Seriously clients- fucking stop it.
Life's back to the way it was for Katie and Jaylen. He is in hospital back on TPN and she is back to trying to mother him from his bedside. I asked her if she was ok with this- going back to the life she had after finally having him home for nearly a 10 months. She told me she is happy to be there as it means Jaylen is going to get better and that's all the matters to her.
When I first met Tyler he was well and truly a healthy kid. He had finished treatment for cancer and was learning to cope with being blind but until this year I can only remember him having a cold once. Then cancer came, knocking him about so much I would sometimes wonder if he would ever be the same little guy I knew again. By his 5th or so round of cheamo everything had changed- he was handling the treatment so well every hospital visit was full of so much laughter and playtime you could forget he was sick. But he was and is only an 11 year old boy trying to beat cancer for a second time. His parents have been to hell and back with this treatment, so many sleepless nights, so many what ifs. When the word "surgery" came up no one knew what to think, it was all his family could think about but no one wanted to talk about it. Then it happened last month- all 16 hours of it. A horrible, horrible day I wish I could forget. After surgery the doctors expected Tyler to be in intensive care for 4- 5 days and remain in hospital for 3 weeks. Tyler was out of ICU in 48 hours- making jokes as the nurses changed his bandages. He left hospital 6 days after surgery and these photos were taken a bit over 2 weeks from the day he went under. Tyler is amazing in the truest sense of the word- to think that anyone let alone a little boy, let alone a kid that has been through this before, can sit and smile and laugh after a surgery that the doctors weren't even sure he could survive... well it's staggering. Feel the power indeed.
This is one project I will certainly be getting behind. Mary Ellen and Martin's commitment to telling stories that no one would otherwise know about is phenomenal. I know they will create this project with the dignity, truth and love they bring to everything.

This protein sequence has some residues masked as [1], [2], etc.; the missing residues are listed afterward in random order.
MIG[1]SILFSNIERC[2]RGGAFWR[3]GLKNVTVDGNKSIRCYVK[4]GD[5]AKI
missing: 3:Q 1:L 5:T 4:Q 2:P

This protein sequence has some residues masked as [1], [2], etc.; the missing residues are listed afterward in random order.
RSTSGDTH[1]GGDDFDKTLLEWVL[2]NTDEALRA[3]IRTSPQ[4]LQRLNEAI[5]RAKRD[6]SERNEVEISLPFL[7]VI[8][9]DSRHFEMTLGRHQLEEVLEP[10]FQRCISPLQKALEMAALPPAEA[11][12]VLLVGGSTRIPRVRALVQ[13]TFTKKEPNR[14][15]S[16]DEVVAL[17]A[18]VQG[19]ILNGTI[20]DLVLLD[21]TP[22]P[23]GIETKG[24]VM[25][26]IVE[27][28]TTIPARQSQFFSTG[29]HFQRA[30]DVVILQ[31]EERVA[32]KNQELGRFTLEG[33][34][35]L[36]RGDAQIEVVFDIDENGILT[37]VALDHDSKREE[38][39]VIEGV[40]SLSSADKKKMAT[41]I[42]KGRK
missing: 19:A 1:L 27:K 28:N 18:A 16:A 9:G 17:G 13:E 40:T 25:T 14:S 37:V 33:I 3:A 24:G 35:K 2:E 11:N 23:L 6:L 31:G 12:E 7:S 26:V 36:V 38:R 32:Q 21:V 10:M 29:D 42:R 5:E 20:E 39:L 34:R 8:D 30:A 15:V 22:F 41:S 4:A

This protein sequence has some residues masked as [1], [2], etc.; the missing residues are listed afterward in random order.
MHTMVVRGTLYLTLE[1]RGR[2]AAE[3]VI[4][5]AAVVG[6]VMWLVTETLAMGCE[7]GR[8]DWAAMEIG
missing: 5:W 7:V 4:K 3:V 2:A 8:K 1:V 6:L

I'm not sure why I ever let myself think life for Katie is settling down. I think because I just want her to have a normal life I let my boundless optimism run wild sometimes and refuse to believe things can't be great for her and Jaylen. These images were taken less than 2 weeks ago. Katie and Jaylen at home, happy, even a little bored. I hadn't posted them because I think they aren't great photos and even Katie remarked that I must have enough photos of her in her pjs on the couch. Last night I got a call from Katie- Jaylen is extremely sick and waiting on emergency surgery, his 15th in 3 years. He will be in hospital for at least a month afterwards while they doctors try and get his stomach pumping again. I am heading in to see her in a few hours and don't really know what I will be walking into. Despite the urgency, despite her telling me that she has never seen Jaylen looking so unwell, when I asked her how she was feeling she replied " You know what? This has become normal for me, it's just another day in my life"
I was lucky enough to be interviewed by Andrew from 50 Lux for the new issue. I met Andrew when I was teaching in Ballarat and we had one of those rapid fire conversations that can happen when you get two people obsesses with photography caffeinated. You can read the interview here but be sure to grab a cuppa before you do- it's a long one!